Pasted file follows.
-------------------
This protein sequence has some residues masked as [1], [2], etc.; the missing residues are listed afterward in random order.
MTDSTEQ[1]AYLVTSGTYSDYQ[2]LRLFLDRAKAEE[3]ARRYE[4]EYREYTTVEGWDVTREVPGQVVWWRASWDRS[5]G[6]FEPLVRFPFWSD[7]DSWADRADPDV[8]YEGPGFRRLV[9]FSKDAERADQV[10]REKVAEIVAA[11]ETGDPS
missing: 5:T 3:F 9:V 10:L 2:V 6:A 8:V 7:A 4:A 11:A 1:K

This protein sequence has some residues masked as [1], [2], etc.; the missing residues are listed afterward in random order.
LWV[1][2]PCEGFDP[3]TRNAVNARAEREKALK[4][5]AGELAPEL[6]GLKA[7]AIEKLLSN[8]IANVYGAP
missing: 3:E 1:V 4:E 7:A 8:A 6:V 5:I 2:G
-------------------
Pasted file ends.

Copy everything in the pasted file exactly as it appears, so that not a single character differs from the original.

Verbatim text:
This protein sequence has some residues masked as [1], [2], etc.; the missing residues are listed afterward in random order.
MTDSTEQ[1]AYLVTSGTYSDYQ[2]LRLFLDRAKAEE[3]ARRYE[4]EYREYTTVEGWDVTREVPGQVVWWRASWDRS[5]G[6]FEPLVRFPFWSD[7]DSWADRADPDV[8]YEGPGFRRLV[9]FSKDAERADQV[10]REKVAEIVAA[11]ETGDPS
missing: 5:T 3:F 9:V 10:L 2:V 6:A 8:V 7:A 4:A 11:A 1:K

This protein sequence has some residues masked as [1], [2], etc.; the missing residues are listed afterward in random order.
LWV[1][2]PCEGFDP[3]TRNAVNARAEREKALK[4][5]AGELAPEL[6]GLKA[7]AIEKLLSN[8]IANVYGAP
missing: 3:E 1:V 4:E 7:A 8:A 6:V 5:I 2:G